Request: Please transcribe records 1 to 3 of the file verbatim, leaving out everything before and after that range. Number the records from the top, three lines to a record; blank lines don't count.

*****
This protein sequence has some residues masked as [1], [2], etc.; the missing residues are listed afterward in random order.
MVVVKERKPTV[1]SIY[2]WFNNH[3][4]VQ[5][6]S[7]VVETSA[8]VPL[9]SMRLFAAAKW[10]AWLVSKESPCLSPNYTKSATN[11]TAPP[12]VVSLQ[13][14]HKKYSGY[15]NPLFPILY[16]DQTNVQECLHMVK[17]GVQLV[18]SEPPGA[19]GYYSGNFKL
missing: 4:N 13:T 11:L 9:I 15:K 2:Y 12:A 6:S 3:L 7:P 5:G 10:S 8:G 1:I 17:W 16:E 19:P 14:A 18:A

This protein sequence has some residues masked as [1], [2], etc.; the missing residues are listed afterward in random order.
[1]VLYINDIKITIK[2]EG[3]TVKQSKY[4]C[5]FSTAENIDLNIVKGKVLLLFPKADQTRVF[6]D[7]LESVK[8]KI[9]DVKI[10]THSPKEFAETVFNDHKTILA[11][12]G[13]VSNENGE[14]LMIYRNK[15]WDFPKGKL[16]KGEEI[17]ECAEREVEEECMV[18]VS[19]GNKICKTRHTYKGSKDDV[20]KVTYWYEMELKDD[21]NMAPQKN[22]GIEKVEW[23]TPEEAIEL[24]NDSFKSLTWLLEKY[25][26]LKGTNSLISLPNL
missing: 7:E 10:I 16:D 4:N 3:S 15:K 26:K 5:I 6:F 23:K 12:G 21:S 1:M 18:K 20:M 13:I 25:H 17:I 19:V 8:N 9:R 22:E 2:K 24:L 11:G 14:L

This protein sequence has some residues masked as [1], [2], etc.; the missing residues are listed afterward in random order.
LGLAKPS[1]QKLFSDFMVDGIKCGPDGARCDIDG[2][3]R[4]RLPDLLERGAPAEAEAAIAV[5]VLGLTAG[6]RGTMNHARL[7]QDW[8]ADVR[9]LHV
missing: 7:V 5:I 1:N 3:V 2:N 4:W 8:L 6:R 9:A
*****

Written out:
This protein sequence has some residues masked as [1], [2], etc.; the missing residues are listed afterward in random order.
MVVVKERKPTV[1]SIY[2]WFNNH[3][4]VQ[5][6]S[7]VVETSA[8]VPL[9]SMRLFAAAKW[10]AWLVSKESPCLSPNYTKSATN[11]TAPP[12]VVSLQ[13][14]HKKYSGY[15]NPLFPILY[16]DQTNVQECLHMVK[17]GVQLV[18]SEPPGA[19]GYYSGNFKL
missing: 4:N 13:T 11:L 9:I 15:K 2:Y 12:A 6:S 3:L 7:P 5:G 10:S 8:G 1:I 17:W 16:E 19:P 14:A 18:A

This protein sequence has some residues masked as [1], [2], etc.; the missing residues are listed afterward in random order.
[1]VLYINDIKITIK[2]EG[3]TVKQSKY[4]C[5]FSTAENIDLNIVKGKVLLLFPKADQTRVF[6]D[7]LESVK[8]KI[9]DVKI[10]THSPKEFAETVFNDHKTILA[11][12]G[13]VSNENGE[14]LMIYRNK[15]WDFPKGKL[16]KGEEI[17]ECAEREVEEECMV[18]VS[19]GNKICKTRHTYKGSKDDV[20]KVTYWYEMELKDD[21]NMAPQKN[22]GIEKVEW[23]TPEEAIEL[24]NDSFKSLTWLLEKY[25][26]LKGTNSLISLPNL
missing: 7:E 10:I 16:D 4:N 3:S 15:K 26:K 5:I 6:F 23:K 12:G 21:S 1:M 18:K 20:M 13:I 25:H 17:I 19:V 8:N 9:R 22:E 2:K 24:L 11:G 14:L

This protein sequence has some residues masked as [1], [2], etc.; the missing residues are listed afterward in random order.
LGLAKPS[1]QKLFSDFMVDGIKCGPDGARCDIDG[2][3]R[4]RLPDLLERGAPAEAEAAIAV[5]VLGLTAG[6]RGTMNHARL[7]QDW[8]ADVR[9]LHV
missing: 7:V 5:I 1:N 3:V 2:N 4:W 8:L 6:R 9:A